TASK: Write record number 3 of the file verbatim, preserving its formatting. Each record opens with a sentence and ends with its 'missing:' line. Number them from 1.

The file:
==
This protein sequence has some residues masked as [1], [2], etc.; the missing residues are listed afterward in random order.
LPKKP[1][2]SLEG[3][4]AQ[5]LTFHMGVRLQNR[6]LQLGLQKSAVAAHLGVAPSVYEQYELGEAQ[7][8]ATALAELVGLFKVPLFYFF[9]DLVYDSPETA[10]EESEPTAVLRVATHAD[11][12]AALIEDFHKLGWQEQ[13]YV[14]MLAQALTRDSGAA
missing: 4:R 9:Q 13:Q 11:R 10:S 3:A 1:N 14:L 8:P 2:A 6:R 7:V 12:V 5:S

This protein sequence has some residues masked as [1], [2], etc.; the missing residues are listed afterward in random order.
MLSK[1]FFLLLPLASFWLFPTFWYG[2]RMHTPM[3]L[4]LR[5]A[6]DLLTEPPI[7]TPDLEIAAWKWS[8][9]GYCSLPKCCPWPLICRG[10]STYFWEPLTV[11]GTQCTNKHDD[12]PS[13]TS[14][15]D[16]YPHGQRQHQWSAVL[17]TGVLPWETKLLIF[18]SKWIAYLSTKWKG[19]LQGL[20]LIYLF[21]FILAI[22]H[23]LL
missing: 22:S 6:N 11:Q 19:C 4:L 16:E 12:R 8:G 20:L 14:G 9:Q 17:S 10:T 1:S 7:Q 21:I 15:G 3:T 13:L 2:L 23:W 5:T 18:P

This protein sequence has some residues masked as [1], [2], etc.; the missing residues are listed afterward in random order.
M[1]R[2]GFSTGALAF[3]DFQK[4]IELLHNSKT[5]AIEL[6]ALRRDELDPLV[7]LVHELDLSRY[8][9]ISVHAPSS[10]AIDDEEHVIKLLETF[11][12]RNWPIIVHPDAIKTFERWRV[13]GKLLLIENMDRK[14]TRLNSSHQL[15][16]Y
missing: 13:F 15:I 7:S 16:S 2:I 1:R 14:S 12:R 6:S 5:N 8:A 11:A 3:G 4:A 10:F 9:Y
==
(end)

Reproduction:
This protein sequence has some residues masked as [1], [2], etc.; the missing residues are listed afterward in random order.
M[1]R[2]GFSTGALAF[3]DFQK[4]IELLHNSKT[5]AIEL[6]ALRRDELDPLV[7]LVHELDLSRY[8][9]ISVHAPSS[10]AIDDEEHVIKLLETF[11][12]RNWPIIVHPDAIKTFERWRV[13]GKLLLIENMDRK[14]TRLNSSHQL[15][16]Y
missing: 13:F 15:I 7:S 16:S 2:I 1:R 14:S 12:R 6:S 5:N 8:A 11:A 3:G 4:A 10:F 9:Y